Resilience is the ability to bounce back from adversity and adapt to difficult or challenging circumstances.
Just like emotional intelligence, resilience is a trait that can be developed and strengthened over time — but doing so requires effort, dedication, and consistency. Think about it as a muscle in your mind: the more you work it, the stronger it becomes.
How to Develop Resilience?
You’re a unique individual, which means developing your own resilience will be a personal journey that requires deliberate practice and self-awareness.
You can build resilience by finding activities that work for you and setting yourself up for small, incremental “wins” that reinforce positive thoughts and behaviour.
That’s why we’re sharing these science-based exercises to help you deal with difficult circumstances and to improve your own resilience.
Science-Based Resilience Building Strategies
One of the challenges of overcoming a difficult period is our tendency to “stew” or re-play the same story in our head over and over again, which isn’t always helpful or productive.
A study from Pennebaker et al. (1988) found that individuals who engaged in therapeutic writing experienced more wellbeing and happiness (aka, resilience) months later.
By telling a healthier story, we can increase our sense of control and re-frame how we interpret events. Think about an example in your own life where you continue to repeat a story that causes you to feel upset, worried, or anxious. Now, try writing out a new, more positive story.
As you do, pay attention to how you feel during the process and allow yourself to reflect on how the process of re-framing the story makes you feel.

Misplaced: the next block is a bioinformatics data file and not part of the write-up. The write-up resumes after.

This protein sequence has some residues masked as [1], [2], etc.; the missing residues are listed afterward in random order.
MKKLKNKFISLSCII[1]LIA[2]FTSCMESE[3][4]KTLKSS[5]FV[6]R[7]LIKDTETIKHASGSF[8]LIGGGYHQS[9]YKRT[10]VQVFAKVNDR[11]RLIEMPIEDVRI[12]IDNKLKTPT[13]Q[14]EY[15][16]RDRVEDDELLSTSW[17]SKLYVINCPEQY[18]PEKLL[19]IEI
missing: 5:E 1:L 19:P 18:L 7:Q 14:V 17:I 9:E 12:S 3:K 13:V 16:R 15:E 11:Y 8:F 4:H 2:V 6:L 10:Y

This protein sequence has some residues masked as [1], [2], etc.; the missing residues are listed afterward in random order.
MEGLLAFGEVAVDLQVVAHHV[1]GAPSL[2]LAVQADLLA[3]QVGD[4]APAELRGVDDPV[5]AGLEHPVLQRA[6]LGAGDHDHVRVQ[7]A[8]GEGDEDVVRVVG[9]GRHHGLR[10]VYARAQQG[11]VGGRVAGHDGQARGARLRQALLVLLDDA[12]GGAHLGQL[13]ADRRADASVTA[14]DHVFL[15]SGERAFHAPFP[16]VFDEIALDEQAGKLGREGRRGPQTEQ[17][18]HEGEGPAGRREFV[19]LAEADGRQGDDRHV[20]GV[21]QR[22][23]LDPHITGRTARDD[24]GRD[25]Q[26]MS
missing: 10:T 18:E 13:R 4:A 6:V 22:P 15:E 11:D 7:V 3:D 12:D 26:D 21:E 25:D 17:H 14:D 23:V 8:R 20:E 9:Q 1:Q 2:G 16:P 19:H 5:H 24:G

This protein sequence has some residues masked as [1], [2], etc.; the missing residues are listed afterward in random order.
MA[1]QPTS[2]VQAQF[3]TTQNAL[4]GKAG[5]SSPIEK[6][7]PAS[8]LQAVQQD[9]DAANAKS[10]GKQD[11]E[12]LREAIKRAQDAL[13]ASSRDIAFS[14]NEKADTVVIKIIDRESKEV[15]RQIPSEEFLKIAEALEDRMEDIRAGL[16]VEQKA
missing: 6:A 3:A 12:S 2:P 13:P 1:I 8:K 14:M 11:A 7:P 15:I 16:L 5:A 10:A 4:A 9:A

2. Purpose Exercises
Finding meaning in our environment is an important aspect of resilience. Viktor Frankl, Psychiatrist and Holocaust survivor, states in his book “Man’s Search for Meaning:”
“Everything can be taken from a man but one thing: the last of his human freedoms – to choose one’s attitude in any given set of circumstances. To choose one’s way.”
Psychologists have shown that people with a strong sense of purpose are more resilient, have a stronger sense of wellbeing, and experience better cognitive functions. Patricia Doyle, Ph.D., a neuropsychologist with the Alzheimer Disease Centre states:
“Purpose somehow gives your brain resilience. It makes your brain stronger and more resistant to the effects of diseases like Alzheimers.”
Other studies have shown that having a strong purpose can be a predictor of health and longevity, with recent research showing that finding meaning in life’s experiences, especially when facing challenges, is a key characteristic of resilience.
If you’re not sure how to identify your purpose, try this questionnaire from Richard Leider:
- Who are you?
- Why do you get up in the morning?
- What keeps you awake at night?
- When are you most alive?
- What does being successful mean to you?
- How might you apply your gifts to a pursuit that is of deep interest to you and helps others?